Buoyed by my surprising success as a baseball prognosticator--four series analyzed, four winners correctly picked!--I am ready to tackle the Big One.
I have to admit that, while I wanted the Twins to win the whole thing, a part of me also wanted to see the Red Sox and Yankees renew what's unquestionably the best rivalry in sports, at least right now. It should be a crazy, fun week-plus, especially here in New York, where the usual swaggering confidence in the $183 million machine is noticeably absent: maybe the Yankee faithful understand that if Ron Gardenhire had managed his pitchers a little better in Games Two and Four, their team probably wouldn't even be here.
To some extent, you can throw the usual tools of analysis out the window when the Sox and Yanks hook up. The intangibles still favor the pinstripes. And that strikes me as the best reason for Yankee fans to hope their team can write yet another chapter in Boston's long history of October pain--because when you look at the talent onhand, the Red Sox seem to have a clear edge, particularly in the starting rotations.
Curt Schilling is the best post-season pitcher going today, and he can take the ball three times in a seven-game series. Schilling led Arizona past the Yankees in the World Series three years ago--memorably describing the Yanks' supposed "mystique and aura" as "dancers in a nightclub" along the way--and he came to Boston pretty much expressly for those three starts (and because Ed Wade is an asshead). Schill won two of this three starts against the Yankees this season with a no-decision in the other, though his other numbers--4.82 ERA, 10 walks in 18.2 innings--aren't very Schilling-esque. That's mostly from one bad start at Fenway in July, when New York torched him for 7 runs in 5.1 frames, and that's probably not the Curt Schilling who will take the hill tonight in the Bronx.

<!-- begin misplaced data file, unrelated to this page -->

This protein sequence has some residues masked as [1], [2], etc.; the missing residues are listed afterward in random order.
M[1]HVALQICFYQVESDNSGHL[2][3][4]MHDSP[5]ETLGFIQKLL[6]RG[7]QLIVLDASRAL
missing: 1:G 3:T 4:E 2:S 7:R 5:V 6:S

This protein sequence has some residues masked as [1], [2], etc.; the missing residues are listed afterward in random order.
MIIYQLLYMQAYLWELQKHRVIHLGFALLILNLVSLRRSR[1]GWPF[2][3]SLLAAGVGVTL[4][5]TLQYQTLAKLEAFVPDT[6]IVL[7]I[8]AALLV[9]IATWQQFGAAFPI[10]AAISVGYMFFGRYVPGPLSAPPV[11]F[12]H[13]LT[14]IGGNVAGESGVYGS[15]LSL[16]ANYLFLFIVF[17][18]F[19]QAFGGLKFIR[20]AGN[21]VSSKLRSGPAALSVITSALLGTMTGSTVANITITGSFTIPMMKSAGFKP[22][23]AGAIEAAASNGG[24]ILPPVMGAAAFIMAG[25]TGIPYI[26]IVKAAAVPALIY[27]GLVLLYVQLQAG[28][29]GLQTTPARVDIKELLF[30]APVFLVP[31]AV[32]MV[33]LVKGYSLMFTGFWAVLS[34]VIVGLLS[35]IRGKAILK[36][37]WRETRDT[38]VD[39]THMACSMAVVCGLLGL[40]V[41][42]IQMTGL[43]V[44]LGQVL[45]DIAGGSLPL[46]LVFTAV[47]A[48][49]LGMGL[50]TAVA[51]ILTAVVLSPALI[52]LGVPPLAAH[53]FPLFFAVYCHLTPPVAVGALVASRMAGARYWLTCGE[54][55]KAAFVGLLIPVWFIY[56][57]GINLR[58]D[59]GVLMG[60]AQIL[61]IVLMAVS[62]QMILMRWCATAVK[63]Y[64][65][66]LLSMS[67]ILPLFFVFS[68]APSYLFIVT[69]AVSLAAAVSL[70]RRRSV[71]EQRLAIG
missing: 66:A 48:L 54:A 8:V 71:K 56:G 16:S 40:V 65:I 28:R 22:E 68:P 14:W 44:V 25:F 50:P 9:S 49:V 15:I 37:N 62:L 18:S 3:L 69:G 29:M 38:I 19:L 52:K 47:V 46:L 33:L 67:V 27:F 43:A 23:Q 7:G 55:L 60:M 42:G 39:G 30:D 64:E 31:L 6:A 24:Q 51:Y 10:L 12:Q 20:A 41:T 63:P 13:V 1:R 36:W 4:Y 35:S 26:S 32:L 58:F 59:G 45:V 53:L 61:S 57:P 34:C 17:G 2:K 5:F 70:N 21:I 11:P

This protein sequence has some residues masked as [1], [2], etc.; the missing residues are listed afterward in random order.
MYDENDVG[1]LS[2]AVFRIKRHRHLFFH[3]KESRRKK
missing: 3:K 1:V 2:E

Of course, Pedro Martinez has had his own problems with the Yankees, not just this year but throughout his career. To some extent, this is overstated: Pedro is 4-4 with a 4.26 ERA and 92 strikeouts in 76 innings against New York over the last three seasons, not nearly a bad enough record to establish paternity. Add in Bronson Arroyo and Tim Wakefield--who, before allowing Aaron Boone's decisive homer in Game Seven last fall, had throttled the Yanks--and Boston has the advantage. And while John Lieber and Kevin Brown both pitched reasonably well against Minnesota, the most dangerous guys in the Twins' lineup (Hunter, Morneau, maybe Shannon Stewart) all wouldn't even start for the Red Sox. Aside from Mike Mussina, who seems back to his full powers, it's hard to imagine any New York starter shutting down the Damon/Man-Ram/Ortiz attack.
I think this is the year Boston exorcises this one civic demon, at least. Red Sox in six.